icon pl  Patchliner publication in Nature Protocols (2009)

2009 - Port-a-Patch and Patchliner: High fidelity electrophysiology for secondary screening and safety pharmacology

icon pap  Port-a-Patch and   icon pl   Patchliner publication in Combinatorial Chemistry & High Throughput Screening (2009)

2008 - Planar patch clamp: Advances in electrophysiology

icon pap  Port-a-Patch book chapter in "Potassium Channels" (2008)

2008 - Ion channel screening – automated patch clamp on the rise

icon pap  Port-a-Patch and   icon pl   Patchliner publication in Drug Discovery Today (2008)

2008 - High-throughput electrophysiology: an emerging paradigm for ion-channel screening and physiology

icon pap  Port-a-Patch publication in Nature Reviews Drug Discovery (2008)

2007 - Planar Patch Clamping

icon pap  Port-a-Patch and   icon pl   Patchliner book chapter in "Patch Clamp Analysis – Advanced Techniques", Series: Neuromethods (2007)

2006 - Microchip technology for automated and parallel patch clamp recording

icon pap  Port-a-Patch and   icon pl   Patchliner publication in Small Journal (2006)

2005 - The Port-a-Patch: The smallest patch clamp set up for high quality electrophysiology

icon pap  Port-a-Patch publication in HEKA Impulse (2005)

2004 - Ion channel drug discovery and research: The automated Nano-Patch-Clamp technology

icon pap  Port-a-Patch publication in Current Drug Discovery Technologies (2004)

2003 - Simultaneous optical and electrical recording of single gramicidin channels

icon pap  Port-a-Patch publication in Biophysical Journal (2003)

2003 - Lighting up single ion channels

icon pap  Port-a-Patch publication in Biophysical Journal (2003)

2003 - High quality ion channel analysis on a chip with the NPC-technology

icon pap  Port-a-Patch publication in Assay and Drug Development Technologies (2003)

2002 - Whole cell patch clamp recording performed on a planar glass chip

icon pap  Port-a-Patch publication in Biophysical Journal (2002)

2002 - Patch clamp on a chip

icon pap  Port-a-Patch publication in Biophysical Journal (2002)

2002 - Activity of single ion channel proteins detected with a planar microstructure

icon pap  Port-a-Patch publication in Applied Physics Letters (2002)

2001 - Microstructured glass chip for ion channel electrophysiology

icon pap  Port-a-Patch publication in Physical review. E, Statistical, nonlinear, and soft matter physics (2001)

2000 - Stable integration of isolated cell membrane patches in a nanomachined aperture

icon pap  Port-a-Patch publication in Applied Physics Letters (2000)

Lipid Bilayer Recordings

Artificial Bilayer Recordings:
Analysis of Channels and Pores free from other Proteins

One way to monitor ion channel activity is to use the artificial lipid bilayer recording method, in which many types of reconstituted ion channels and pores can be measured. In contrast to experiments on whole living cells, artificial bilayers provide a different approach for the investigation of ion channels and other integral membrane proteins. The main advantage lies in the complete absence of any unwanted interfering species as well as the convenient and reproducible investigation of target molecules down to a single channel level. This is achieved by the introduction of purified proteins or fusion of proteo-liposomes with precisely controlled composition to the otherwise highly insulating model membrane devoid of any contaminants. Further advantages of this technology are an excellent electrical sealing which provides an extremely sensitive monitoring (down to the single-molecule level), while the compositions of membrane and incorporated proteins can be precisely controlled. In addition, only a small fraction of membrane extract from cells expressing target ion channels is necessary.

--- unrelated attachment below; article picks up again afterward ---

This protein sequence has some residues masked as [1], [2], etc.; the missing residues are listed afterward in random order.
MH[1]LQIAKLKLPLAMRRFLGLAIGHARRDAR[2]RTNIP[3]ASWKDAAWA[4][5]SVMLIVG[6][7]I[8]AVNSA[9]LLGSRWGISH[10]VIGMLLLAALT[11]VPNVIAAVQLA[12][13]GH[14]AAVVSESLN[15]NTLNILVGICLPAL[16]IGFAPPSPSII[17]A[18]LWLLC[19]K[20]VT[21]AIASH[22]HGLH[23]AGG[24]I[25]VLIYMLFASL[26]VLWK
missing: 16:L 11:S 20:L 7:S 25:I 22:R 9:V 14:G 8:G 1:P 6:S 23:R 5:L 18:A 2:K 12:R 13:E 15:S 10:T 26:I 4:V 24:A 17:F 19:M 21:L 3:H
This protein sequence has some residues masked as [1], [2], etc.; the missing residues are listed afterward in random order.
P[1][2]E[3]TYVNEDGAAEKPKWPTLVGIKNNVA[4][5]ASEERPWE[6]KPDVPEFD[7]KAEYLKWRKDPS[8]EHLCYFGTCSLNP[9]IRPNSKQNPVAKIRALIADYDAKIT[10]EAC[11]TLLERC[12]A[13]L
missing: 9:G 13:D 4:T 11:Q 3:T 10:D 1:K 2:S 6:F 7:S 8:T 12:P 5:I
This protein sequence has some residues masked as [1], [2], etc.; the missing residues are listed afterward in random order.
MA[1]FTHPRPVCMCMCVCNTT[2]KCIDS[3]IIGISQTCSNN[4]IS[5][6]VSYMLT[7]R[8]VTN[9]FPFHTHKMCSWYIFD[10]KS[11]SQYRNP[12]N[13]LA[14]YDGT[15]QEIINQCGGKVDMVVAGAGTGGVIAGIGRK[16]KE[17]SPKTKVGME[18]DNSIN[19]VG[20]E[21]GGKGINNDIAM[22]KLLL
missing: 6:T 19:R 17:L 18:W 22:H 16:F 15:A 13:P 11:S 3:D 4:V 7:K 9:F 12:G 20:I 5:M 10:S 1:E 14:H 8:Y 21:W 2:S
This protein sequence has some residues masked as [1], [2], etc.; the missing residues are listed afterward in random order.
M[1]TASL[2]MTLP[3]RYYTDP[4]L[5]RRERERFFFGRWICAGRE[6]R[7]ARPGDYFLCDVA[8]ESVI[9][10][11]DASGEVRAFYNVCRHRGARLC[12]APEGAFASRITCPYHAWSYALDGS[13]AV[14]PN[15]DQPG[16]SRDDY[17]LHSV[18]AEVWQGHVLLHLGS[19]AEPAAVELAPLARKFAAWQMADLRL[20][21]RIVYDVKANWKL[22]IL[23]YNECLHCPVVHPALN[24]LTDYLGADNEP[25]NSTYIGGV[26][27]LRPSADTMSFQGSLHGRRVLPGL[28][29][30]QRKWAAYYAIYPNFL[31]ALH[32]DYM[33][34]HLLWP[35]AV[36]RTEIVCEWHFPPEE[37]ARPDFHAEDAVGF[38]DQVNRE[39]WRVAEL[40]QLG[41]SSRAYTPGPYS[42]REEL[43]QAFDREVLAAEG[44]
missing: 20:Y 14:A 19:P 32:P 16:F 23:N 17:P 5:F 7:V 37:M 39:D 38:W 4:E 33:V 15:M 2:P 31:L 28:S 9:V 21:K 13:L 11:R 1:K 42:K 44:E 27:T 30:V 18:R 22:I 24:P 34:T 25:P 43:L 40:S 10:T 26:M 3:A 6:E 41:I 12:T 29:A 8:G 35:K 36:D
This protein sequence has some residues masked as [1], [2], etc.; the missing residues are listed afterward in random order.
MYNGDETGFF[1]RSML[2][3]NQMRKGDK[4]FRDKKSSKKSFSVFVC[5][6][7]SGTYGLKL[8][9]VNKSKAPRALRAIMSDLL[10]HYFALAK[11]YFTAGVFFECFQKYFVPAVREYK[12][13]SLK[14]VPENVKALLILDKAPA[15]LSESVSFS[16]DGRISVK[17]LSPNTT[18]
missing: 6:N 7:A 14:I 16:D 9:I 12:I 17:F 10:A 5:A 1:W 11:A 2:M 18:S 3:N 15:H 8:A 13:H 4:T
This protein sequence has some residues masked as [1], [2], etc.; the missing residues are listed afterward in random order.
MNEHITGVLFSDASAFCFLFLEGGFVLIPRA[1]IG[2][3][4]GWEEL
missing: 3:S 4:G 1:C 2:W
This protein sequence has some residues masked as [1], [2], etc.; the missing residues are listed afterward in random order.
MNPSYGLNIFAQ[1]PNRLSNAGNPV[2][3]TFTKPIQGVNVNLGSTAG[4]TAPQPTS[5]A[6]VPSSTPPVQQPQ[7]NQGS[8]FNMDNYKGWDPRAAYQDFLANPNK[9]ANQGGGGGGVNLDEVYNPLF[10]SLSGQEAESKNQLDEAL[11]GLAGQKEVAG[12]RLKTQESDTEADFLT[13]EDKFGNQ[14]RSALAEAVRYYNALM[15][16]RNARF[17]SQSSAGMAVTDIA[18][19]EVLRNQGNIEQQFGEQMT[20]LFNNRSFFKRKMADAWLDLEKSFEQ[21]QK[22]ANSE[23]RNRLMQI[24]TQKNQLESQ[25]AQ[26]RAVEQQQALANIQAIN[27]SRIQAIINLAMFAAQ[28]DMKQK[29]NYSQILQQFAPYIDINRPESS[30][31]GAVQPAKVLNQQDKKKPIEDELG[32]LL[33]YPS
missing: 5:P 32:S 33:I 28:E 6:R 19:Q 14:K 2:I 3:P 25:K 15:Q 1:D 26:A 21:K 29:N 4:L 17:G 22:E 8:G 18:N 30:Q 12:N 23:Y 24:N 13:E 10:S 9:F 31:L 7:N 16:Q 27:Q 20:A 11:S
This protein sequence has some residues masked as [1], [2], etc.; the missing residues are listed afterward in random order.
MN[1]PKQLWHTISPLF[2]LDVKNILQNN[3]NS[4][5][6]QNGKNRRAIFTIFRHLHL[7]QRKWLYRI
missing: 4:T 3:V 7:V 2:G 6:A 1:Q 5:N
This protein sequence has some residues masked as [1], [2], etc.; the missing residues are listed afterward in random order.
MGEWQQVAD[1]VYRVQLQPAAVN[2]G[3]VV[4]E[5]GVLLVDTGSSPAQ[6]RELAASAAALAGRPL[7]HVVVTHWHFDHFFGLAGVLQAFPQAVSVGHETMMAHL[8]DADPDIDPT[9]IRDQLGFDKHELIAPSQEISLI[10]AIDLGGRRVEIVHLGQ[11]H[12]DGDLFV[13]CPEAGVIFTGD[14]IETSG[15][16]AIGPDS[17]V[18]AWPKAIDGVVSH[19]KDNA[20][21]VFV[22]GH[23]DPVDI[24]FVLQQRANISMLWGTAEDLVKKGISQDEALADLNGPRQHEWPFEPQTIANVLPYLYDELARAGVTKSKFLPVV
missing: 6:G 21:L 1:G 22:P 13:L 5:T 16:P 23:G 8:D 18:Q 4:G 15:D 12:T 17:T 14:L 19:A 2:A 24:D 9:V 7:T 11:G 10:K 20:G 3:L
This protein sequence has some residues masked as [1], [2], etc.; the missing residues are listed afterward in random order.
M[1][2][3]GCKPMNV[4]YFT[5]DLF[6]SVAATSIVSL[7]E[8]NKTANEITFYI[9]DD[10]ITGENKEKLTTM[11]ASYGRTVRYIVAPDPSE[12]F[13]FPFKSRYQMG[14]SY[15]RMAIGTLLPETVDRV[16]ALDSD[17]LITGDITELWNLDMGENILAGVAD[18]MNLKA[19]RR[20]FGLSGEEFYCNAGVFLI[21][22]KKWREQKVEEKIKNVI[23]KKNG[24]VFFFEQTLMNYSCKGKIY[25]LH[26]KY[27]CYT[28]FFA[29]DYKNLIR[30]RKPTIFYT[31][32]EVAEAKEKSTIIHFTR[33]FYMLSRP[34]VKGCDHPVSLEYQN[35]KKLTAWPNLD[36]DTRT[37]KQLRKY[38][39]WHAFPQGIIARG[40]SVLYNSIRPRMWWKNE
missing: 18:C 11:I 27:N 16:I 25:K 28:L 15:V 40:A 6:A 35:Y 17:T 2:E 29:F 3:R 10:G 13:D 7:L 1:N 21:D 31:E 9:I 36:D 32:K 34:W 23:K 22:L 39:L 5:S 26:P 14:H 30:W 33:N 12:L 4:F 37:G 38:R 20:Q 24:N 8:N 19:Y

Bilayer Recordings

Nanion's Chip-based Planar Bilayer Devices

icon pap   The Port-a-Patch is a semi-automated device with a small footprint for the analysis of ion channels in cells and lipid bilayers.

icon orbit mini   The Orbit Mini combines state of the art amplifier technology with the easy and reproducible investigation of four planar lipid bilayers in parallel. The optional automated temperature control enables experiments at physiological temperatures or on temperature-sensitive species such as TRP channels.

icon orbit   The Orbit 16 has a higher throughput than the Orbit Mini and comprises automated membrane generation which maximizes the system's ease of use and the reproducibility of the experiments.

icon vpp   A helpful device to generate giant unilamellar vesicles (GUVs) for your bilayer recordings is the Vesicle Prep Pro.

bilayer instrument comparison

Recommended publications on Chip-based Bilayer Recordings

SSM-based Electrophysiology

The Solid Supported Membrane (SSM): Measuring transporter currents

Solid supported membrane (SSM)-based electrophysiology differs from conventional electrophysiology such as patch-clamp, since no living cells are required, but rather diverse native or artificial membrane vesicles. The samples used range from reconstituted protein in proteoliposomes to membrane preparations from organelles or plasma membrane. For the sample preparation bacterial cells, eukaryotic cell culture or native tissue can be used. The membrane sample is added to an SSM in advance of the experiment. This leads to the stable adsorption of the membranes to the SSM and the formation of a capacitively coupled compound membrane. The SSM itself consists of a lipid monolayer on top of a thiolated gold coated sensor chip. One important advantage compared to patch-clamp is the large sensor size of up to 3 mm. This allows the measurement of about 10^9 transporters at the same time and yields a significant improvement of signal to noise ratio. Therefore low-turnover targets become accessible to electrophysiological characterization.